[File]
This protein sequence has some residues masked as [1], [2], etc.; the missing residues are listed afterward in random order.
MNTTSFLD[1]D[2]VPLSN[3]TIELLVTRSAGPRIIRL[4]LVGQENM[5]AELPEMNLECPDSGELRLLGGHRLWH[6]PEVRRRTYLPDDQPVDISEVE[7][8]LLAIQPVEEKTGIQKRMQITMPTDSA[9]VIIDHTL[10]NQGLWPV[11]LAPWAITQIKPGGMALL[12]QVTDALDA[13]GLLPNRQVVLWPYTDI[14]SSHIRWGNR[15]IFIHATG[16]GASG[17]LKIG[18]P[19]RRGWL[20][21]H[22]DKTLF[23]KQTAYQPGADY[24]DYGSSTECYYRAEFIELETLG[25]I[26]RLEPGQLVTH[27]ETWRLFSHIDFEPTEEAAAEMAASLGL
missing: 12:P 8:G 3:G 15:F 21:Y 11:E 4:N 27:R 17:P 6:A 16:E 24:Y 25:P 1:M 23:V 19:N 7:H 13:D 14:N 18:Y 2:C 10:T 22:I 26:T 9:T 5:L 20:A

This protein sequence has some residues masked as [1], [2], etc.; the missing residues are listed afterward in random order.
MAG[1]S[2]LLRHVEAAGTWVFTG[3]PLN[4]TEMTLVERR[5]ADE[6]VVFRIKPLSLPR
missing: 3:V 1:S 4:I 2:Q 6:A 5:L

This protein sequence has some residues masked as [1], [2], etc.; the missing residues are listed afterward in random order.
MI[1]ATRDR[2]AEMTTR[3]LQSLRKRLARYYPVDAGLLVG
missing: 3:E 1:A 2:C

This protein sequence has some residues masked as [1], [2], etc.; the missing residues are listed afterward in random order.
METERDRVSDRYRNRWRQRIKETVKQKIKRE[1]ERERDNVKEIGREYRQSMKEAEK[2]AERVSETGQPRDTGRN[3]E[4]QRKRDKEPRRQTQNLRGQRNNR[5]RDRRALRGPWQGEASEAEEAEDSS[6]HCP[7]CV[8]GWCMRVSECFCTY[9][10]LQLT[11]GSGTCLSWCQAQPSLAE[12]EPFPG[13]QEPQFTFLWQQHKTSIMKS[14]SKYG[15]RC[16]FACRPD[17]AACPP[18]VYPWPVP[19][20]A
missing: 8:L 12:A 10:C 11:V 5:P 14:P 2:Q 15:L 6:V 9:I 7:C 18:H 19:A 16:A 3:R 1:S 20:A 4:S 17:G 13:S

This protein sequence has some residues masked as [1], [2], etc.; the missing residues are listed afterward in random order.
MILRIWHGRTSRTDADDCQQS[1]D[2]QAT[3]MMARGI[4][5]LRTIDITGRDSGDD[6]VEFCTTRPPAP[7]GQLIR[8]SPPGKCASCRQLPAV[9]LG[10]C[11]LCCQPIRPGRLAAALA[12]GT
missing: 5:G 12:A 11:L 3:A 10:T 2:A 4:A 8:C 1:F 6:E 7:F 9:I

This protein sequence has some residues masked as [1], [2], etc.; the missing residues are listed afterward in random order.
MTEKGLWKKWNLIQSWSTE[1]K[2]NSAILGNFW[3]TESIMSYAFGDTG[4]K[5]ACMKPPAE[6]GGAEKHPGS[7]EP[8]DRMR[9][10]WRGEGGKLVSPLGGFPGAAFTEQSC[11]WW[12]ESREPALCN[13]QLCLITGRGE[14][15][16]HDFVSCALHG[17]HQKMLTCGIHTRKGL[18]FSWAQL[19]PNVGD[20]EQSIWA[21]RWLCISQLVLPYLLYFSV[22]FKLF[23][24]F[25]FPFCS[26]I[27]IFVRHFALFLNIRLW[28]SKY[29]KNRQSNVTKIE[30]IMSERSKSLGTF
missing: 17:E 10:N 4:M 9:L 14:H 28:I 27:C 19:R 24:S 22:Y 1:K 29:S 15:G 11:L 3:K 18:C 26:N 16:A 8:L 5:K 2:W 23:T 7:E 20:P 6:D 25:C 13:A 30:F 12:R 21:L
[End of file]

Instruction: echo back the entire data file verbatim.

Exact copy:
This protein sequence has some residues masked as [1], [2], etc.; the missing residues are listed afterward in random order.
MNTTSFLD[1]D[2]VPLSN[3]TIELLVTRSAGPRIIRL[4]LVGQENM[5]AELPEMNLECPDSGELRLLGGHRLWH[6]PEVRRRTYLPDDQPVDISEVE[7][8]LLAIQPVEEKTGIQKRMQITMPTDSA[9]VIIDHTL[10]NQGLWPV[11]LAPWAITQIKPGGMALL[12]QVTDALDA[13]GLLPNRQVVLWPYTDI[14]SSHIRWGNR[15]IFIHATG[16]GASG[17]LKIG[18]P[19]RRGWL[20][21]H[22]DKTLF[23]KQTAYQPGADY[24]DYGSSTECYYRAEFIELETLG[25]I[26]RLEPGQLVTH[27]ETWRLFSHIDFEPTEEAAAEMAASLGL
missing: 12:P 8:G 3:G 15:F 21:Y 11:E 4:N 27:R 17:P 6:A 16:E 24:Y 25:P 1:M 23:V 19:N 7:H 13:D 14:N 18:Y 2:C 10:T 22:I 26:T 9:T 5:L 20:A

This protein sequence has some residues masked as [1], [2], etc.; the missing residues are listed afterward in random order.
MAG[1]S[2]LLRHVEAAGTWVFTG[3]PLN[4]TEMTLVERR[5]ADE[6]VVFRIKPLSLPR
missing: 3:V 1:S 4:I 2:Q 6:A 5:L

This protein sequence has some residues masked as [1], [2], etc.; the missing residues are listed afterward in random order.
MI[1]ATRDR[2]AEMTTR[3]LQSLRKRLARYYPVDAGLLVG
missing: 3:E 1:A 2:C

This protein sequence has some residues masked as [1], [2], etc.; the missing residues are listed afterward in random order.
METERDRVSDRYRNRWRQRIKETVKQKIKRE[1]ERERDNVKEIGREYRQSMKEAEK[2]AERVSETGQPRDTGRN[3]E[4]QRKRDKEPRRQTQNLRGQRNNR[5]RDRRALRGPWQGEASEAEEAEDSS[6]HCP[7]CV[8]GWCMRVSECFCTY[9][10]LQLT[11]GSGTCLSWCQAQPSLAE[12]EPFPG[13]QEPQFTFLWQQHKTSIMKS[14]SKYG[15]RC[16]FACRPD[17]AACPP[18]VYPWPVP[19][20]A
missing: 8:L 12:A 10:C 11:V 5:P 14:P 2:Q 15:L 6:V 9:I 7:C 18:H 19:A 16:A 3:R 1:S 20:A 4:S 17:G 13:S

This protein sequence has some residues masked as [1], [2], etc.; the missing residues are listed afterward in random order.
MILRIWHGRTSRTDADDCQQS[1]D[2]QAT[3]MMARGI[4][5]LRTIDITGRDSGDD[6]VEFCTTRPPAP[7]GQLIR[8]SPPGKCASCRQLPAV[9]LG[10]C[11]LCCQPIRPGRLAAALA[12]GT
missing: 5:G 12:A 11:L 3:A 10:T 2:A 4:A 8:C 1:F 6:E 7:F 9:I

This protein sequence has some residues masked as [1], [2], etc.; the missing residues are listed afterward in random order.
MTEKGLWKKWNLIQSWSTE[1]K[2]NSAILGNFW[3]TESIMSYAFGDTG[4]K[5]ACMKPPAE[6]GGAEKHPGS[7]EP[8]DRMR[9][10]WRGEGGKLVSPLGGFPGAAFTEQSC[11]WW[12]ESREPALCN[13]QLCLITGRGE[14][15][16]HDFVSCALHG[17]HQKMLTCGIHTRKGL[18]FSWAQL[19]PNVGD[20]EQSIWA[21]RWLCISQLVLPYLLYFSV[22]FKLF[23][24]F[25]FPFCS[26]I[27]IFVRHFALFLNIRLW[28]SKY[29]KNRQSNVTKIE[30]IMSERSKSLGTF
missing: 17:E 10:N 4:M 9:L 14:H 28:I 27:C 19:R 24:S 22:Y 1:K 29:S 15:G 11:L 3:K 18:C 26:N 16:A 8:L 5:K 2:W 23:T 7:E 20:P 6:D 25:C 13:A 30:F 12:R 21:L